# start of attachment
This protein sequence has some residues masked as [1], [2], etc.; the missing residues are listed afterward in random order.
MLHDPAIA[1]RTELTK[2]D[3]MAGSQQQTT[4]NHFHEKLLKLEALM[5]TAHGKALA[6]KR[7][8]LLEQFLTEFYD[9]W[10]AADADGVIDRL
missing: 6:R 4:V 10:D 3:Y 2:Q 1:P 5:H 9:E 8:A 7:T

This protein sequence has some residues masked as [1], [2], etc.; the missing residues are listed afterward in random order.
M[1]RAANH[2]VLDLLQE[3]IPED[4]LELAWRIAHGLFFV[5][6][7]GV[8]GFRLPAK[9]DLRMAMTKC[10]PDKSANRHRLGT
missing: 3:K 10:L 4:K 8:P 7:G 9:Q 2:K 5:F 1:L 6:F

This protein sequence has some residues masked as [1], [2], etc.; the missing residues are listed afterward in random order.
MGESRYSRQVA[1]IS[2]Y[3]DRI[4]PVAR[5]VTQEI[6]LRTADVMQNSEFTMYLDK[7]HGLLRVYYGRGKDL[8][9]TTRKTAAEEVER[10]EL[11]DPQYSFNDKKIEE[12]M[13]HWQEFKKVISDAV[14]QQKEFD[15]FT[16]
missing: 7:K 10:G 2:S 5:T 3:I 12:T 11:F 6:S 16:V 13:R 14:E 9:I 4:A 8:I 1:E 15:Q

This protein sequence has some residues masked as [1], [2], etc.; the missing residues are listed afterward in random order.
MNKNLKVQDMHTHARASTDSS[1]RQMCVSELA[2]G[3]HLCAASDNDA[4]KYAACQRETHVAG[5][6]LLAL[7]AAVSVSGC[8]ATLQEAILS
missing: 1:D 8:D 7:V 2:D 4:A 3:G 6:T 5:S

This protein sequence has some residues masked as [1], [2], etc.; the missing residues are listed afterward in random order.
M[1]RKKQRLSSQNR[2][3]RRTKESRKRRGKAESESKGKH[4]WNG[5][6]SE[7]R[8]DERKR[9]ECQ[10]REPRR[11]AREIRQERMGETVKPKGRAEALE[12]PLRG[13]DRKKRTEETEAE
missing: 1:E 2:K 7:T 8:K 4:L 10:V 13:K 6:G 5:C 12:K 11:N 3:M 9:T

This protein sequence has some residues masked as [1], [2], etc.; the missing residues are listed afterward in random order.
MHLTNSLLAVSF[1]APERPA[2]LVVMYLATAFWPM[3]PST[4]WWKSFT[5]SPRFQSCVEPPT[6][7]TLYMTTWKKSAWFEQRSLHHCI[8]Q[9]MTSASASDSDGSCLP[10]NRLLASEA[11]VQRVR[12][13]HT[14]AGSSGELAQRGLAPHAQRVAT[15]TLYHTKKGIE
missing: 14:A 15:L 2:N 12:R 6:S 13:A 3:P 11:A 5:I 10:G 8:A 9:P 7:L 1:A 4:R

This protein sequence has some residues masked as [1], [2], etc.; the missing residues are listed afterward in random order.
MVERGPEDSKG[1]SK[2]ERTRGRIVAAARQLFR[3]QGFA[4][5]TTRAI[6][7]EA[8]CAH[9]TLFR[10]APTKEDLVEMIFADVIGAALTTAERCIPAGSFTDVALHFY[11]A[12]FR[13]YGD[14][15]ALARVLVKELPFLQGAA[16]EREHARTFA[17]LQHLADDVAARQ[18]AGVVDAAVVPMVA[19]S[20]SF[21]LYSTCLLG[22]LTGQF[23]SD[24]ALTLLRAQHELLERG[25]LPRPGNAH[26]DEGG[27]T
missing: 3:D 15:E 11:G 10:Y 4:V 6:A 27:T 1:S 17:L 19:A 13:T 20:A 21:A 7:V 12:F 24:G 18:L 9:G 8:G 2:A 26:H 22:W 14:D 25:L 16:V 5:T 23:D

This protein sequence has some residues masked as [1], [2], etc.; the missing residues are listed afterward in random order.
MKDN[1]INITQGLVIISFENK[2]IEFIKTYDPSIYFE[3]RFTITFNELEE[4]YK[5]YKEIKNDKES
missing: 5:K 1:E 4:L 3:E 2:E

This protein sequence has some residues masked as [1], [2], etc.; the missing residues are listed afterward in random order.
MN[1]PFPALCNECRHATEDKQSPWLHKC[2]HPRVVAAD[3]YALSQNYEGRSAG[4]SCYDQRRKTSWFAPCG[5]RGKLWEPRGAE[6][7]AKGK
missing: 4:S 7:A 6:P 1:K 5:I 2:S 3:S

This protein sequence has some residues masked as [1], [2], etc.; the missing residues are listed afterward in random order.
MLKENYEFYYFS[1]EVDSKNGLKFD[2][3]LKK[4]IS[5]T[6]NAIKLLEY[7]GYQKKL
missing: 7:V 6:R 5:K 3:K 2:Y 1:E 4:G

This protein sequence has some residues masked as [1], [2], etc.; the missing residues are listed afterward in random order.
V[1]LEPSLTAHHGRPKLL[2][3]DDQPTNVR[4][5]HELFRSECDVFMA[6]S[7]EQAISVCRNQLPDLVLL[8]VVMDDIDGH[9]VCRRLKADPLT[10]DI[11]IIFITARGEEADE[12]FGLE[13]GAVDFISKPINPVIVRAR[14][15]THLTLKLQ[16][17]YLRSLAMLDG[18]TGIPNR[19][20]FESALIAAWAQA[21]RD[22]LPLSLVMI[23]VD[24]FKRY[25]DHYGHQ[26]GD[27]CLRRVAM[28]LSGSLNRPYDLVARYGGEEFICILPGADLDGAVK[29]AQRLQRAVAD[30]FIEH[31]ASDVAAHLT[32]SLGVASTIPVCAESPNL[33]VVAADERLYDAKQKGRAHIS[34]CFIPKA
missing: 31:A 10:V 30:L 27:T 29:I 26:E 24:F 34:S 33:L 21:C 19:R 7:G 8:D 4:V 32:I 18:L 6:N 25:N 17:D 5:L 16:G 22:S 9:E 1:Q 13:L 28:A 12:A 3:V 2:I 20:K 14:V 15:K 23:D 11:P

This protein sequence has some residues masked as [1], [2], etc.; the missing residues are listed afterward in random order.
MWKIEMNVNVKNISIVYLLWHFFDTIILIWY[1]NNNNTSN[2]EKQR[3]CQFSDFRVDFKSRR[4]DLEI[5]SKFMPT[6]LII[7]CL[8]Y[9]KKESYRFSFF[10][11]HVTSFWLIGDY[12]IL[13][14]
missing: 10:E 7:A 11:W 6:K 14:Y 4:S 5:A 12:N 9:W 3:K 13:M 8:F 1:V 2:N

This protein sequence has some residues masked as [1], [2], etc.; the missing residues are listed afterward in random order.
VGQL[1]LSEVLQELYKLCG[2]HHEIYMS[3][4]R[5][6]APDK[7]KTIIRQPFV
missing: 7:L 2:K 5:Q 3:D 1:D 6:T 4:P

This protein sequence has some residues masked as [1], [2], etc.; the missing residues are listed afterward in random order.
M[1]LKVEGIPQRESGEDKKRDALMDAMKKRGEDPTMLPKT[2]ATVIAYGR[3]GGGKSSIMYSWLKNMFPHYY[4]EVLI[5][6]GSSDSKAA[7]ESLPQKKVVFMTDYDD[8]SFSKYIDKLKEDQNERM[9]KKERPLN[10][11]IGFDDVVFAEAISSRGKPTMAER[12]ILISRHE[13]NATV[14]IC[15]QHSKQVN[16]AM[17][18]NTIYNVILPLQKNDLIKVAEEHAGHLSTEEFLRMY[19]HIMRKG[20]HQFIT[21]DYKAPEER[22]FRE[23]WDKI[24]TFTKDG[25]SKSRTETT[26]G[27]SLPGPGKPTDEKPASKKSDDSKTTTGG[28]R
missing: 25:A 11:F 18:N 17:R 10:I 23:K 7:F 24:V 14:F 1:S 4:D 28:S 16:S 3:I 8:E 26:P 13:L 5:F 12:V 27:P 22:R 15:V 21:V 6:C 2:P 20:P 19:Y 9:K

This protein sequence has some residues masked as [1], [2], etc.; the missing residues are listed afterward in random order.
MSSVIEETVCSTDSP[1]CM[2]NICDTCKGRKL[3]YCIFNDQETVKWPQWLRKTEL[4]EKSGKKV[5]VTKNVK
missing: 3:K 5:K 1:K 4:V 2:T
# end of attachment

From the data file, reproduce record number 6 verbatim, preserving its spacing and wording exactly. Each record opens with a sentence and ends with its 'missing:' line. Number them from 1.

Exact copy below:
This protein sequence has some residues masked as [1], [2], etc.; the missing residues are listed afterward in random order.
MHLTNSLLAVSF[1]APERPA[2]LVVMYLATAFWPM[3]PST[4]WWKSFT[5]SPRFQSCVEPPT[6][7]TLYMTTWKKSAWFEQRSLHHCI[8]Q[9]MTSASASDSDGSCLP[10]NRLLASEA[11]VQRVR[12][13]HT[14]AGSSGELAQRGLAPHAQRVAT[15]TLYHTKKGIE
missing: 14:A 15:L 2:N 12:R 6:S 13:A 3:P 11:A 5:I 10:G 8:A 9:P 7:L 1:A 4:R